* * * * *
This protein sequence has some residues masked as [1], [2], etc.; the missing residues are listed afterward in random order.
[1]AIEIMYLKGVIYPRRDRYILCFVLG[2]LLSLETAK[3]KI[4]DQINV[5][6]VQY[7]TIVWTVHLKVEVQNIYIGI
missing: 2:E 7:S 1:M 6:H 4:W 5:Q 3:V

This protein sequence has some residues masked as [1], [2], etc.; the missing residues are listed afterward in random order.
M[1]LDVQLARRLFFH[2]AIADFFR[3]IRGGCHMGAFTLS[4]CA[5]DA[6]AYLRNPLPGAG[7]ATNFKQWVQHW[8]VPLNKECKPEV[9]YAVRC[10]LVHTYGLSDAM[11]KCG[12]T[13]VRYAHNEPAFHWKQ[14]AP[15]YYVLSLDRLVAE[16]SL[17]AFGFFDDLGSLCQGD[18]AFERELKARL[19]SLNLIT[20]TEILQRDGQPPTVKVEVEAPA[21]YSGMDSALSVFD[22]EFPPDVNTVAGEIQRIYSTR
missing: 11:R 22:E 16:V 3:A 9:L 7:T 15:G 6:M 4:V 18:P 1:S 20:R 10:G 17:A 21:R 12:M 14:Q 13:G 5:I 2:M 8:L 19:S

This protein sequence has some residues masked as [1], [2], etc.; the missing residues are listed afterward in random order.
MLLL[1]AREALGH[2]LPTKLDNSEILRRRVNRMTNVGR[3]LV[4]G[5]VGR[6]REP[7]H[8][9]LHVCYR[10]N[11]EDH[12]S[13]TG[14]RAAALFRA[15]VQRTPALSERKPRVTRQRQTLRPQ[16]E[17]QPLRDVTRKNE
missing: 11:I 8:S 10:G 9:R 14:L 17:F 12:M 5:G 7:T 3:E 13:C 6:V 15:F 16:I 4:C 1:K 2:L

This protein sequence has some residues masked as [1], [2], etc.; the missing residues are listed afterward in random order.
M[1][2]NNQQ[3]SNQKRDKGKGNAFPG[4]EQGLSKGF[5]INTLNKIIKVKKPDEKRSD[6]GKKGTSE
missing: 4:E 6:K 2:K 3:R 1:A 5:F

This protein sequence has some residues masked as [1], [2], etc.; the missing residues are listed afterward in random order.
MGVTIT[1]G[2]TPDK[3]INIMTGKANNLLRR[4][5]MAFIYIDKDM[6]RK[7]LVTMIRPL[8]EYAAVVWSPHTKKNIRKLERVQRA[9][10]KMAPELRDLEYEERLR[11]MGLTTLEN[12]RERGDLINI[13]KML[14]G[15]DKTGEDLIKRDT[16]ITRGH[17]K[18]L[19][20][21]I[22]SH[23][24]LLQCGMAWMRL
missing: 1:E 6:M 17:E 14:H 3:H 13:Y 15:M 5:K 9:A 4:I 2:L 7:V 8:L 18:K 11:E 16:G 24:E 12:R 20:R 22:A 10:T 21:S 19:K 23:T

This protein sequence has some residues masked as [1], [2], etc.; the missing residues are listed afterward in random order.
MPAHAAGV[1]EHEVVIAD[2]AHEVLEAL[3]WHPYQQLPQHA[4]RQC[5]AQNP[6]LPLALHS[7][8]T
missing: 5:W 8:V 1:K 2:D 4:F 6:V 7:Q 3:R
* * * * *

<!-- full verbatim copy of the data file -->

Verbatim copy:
This protein sequence has some residues masked as [1], [2], etc.; the missing residues are listed afterward in random order.
[1]AIEIMYLKGVIYPRRDRYILCFVLG[2]LLSLETAK[3]KI[4]DQINV[5][6]VQY[7]TIVWTVHLKVEVQNIYIGI
missing: 2:E 7:S 1:M 6:H 4:W 5:Q 3:V

This protein sequence has some residues masked as [1], [2], etc.; the missing residues are listed afterward in random order.
M[1]LDVQLARRLFFH[2]AIADFFR[3]IRGGCHMGAFTLS[4]CA[5]DA[6]AYLRNPLPGAG[7]ATNFKQWVQHW[8]VPLNKECKPEV[9]YAVRC[10]LVHTYGLSDAM[11]KCG[12]T[13]VRYAHNEPAFHWKQ[14]AP[15]YYVLSLDRLVAE[16]SL[17]AFGFFDDLGSLCQGD[18]AFERELKARL[19]SLNLIT[20]TEILQRDGQPPTVKVEVEAPA[21]YSGMDSALSVFD[22]EFPPDVNTVAGEIQRIYSTR
missing: 11:R 22:E 16:V 3:A 9:L 7:T 15:G 6:M 4:V 18:P 1:S 20:R 10:G 17:A 21:R 12:M 14:Q 13:G 5:I 2:M 8:L 19:S

This protein sequence has some residues masked as [1], [2], etc.; the missing residues are listed afterward in random order.
MLLL[1]AREALGH[2]LPTKLDNSEILRRRVNRMTNVGR[3]LV[4]G[5]VGR[6]REP[7]H[8][9]LHVCYR[10]N[11]EDH[12]S[13]TG[14]RAAALFRA[15]VQRTPALSERKPRVTRQRQTLRPQ[16]E[17]QPLRDVTRKNE
missing: 11:I 8:S 10:G 9:R 14:L 17:F 12:M 5:G 7:T 3:E 13:C 6:V 15:F 16:I 4:C 1:K 2:L

This protein sequence has some residues masked as [1], [2], etc.; the missing residues are listed afterward in random order.
M[1][2]NNQQ[3]SNQKRDKGKGNAFPG[4]EQGLSKGF[5]INTLNKIIKVKKPDEKRSD[6]GKKGTSE
missing: 4:E 6:K 2:K 3:R 1:A 5:F

This protein sequence has some residues masked as [1], [2], etc.; the missing residues are listed afterward in random order.
MGVTIT[1]G[2]TPDK[3]INIMTGKANNLLRR[4][5]MAFIYIDKDM[6]RK[7]LVTMIRPL[8]EYAAVVWSPHTKKNIRKLERVQRA[9][10]KMAPELRDLEYEERLR[11]MGLTTLEN[12]RERGDLINI[13]KML[14]G[15]DKTGEDLIKRDT[16]ITRGH[17]K[18]L[19][20][21]I[22]SH[23][24]LLQCGMAWMRL
missing: 1:E 6:M 17:E 14:H 3:H 13:Y 15:M 5:K 9:A 4:I 2:L 7:V 8:L 18:K 11:E 16:G 24:E 12:R 20:R 22:A 10:T 21:S 19:K 23:T

This protein sequence has some residues masked as [1], [2], etc.; the missing residues are listed afterward in random order.
MPAHAAGV[1]EHEVVIAD[2]AHEVLEAL[3]WHPYQQLPQHA[4]RQC[5]AQNP[6]LPLALHS[7][8]T
missing: 5:W 8:V 1:K 2:D 4:F 6:V 7:Q 3:R